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    I note that Kilmarnock is no longer mentioned in the RTC website description of Friday's itinerary, though it was there a week or 2 ago. We know that RTC are not always as thorough at updating these descriptions as they might be, so the fact that it has been changed suggests very strongly to me that Friday's train will head north only as far as perhaps Troon or Prestwick (maybe hauled by the DL) where it will reverse and head south again, taking the freight line through Mossblown. That's the way all previous GB and West Highlander tours have gone when using the G&SW.

    I'm not sure what it is about the line through Kilmarnock that's so difficult to path for steam tours? Likewise, why has there never been a northbound run over the G&SW in the last 12 years or so (maybe longer)?
     
  11. LMarsh1987

    LMarsh1987 Well-Known Member

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    Cant help but think that the first three days of the trip will be diesel assisted, especially over the banks and then looking at the run over the WSR, apart from the previous whistling ghost tours, hasn't there always been something on the rear ? Same case for the Welsh Marches too ?
     
  12. Ian Monkton

    Ian Monkton Active Member

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    It's very unlikely that the diesel will remain on the rear when the WSR loco takes over for the Bishops Lydeard - Minehead & return section. Up to 10 coaches can be handled by 6960 'Raveningham Hall' without assistance, over that, 7F 53808 would be used.
     
  13. LMarsh1987

    LMarsh1987 Well-Known Member

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    That's the exact formula of the VT/WCR whistling ghost trips, but I'm pretty sure that the majority of the West Somerset Steam Express tours from London always kept the diesel on the back. I'm just trying to figure out what the best days to follow the GBXII are.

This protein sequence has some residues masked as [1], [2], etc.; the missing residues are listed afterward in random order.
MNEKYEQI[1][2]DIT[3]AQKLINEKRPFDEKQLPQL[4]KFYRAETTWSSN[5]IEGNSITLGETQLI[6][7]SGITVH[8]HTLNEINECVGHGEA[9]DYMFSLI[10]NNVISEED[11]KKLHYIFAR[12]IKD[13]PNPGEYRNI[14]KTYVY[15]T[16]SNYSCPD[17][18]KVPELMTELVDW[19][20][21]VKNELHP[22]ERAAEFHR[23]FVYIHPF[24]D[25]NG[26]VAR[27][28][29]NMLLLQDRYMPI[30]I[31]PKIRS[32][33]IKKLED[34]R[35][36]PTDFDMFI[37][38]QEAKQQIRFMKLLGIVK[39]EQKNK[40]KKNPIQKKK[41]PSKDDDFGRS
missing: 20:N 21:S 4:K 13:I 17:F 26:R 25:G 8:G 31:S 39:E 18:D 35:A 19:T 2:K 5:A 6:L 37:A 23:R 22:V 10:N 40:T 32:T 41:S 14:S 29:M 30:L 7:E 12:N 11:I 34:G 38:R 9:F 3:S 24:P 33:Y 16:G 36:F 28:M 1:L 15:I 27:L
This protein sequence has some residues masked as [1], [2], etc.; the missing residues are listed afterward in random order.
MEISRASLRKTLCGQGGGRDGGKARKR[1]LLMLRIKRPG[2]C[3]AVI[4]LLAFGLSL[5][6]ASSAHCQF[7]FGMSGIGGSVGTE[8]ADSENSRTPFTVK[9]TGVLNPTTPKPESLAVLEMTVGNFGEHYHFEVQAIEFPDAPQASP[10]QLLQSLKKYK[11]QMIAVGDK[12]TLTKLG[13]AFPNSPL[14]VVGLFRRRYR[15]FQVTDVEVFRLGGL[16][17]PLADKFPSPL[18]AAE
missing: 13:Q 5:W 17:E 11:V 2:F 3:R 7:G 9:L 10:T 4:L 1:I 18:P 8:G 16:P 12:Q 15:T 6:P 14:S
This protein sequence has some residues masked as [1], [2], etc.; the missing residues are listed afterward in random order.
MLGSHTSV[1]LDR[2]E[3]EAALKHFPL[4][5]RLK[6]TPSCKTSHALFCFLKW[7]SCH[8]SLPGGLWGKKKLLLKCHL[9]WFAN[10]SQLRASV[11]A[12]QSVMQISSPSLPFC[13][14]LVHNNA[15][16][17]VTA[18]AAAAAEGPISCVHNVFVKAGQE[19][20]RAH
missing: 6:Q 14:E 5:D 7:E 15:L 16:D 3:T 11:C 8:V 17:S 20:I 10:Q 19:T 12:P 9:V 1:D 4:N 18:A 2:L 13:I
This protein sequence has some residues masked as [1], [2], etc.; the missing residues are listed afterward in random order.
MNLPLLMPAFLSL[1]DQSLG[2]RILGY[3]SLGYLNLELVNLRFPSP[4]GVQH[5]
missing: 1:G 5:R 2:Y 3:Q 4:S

14. Ian Monkton

    Ian Monkton Active Member

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    I'm a volunteer on the WSR, for quite a few years I was a guard, and I kept an eye on the RTC tours (I'm assuming you're referring to their West Somerset Steam Express tours), in fact, I worked two of them as Conductor Guard and there was certainly not a diesel on the rear on the WSR. Sometimes one might have assisted on the mainline, but always came off at Bishops Lydeard. The only times I can remember diesel assistance was on two occasions last year when there was a high fire risk and WSR-based diesels assisted in the rear.
     
  15. Steamage

    Steamage Part of the furniture

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    On previous GB tours, RTC have gone out of their way to avoid DL assistance, to the extent of attaching a support coach or spare luggage/staff coach to the shadowing DL on occasion, to get the load of the main train within the steam loco's capabilities. Remember, too, that 6233, like Tornado (and DoG, I think?), has been allowed an extra coach over the South Devon banks - 10 rather rather than 9. Therefore, I'm going to take a chance that the Red Duchess will be unassisted on the important bits.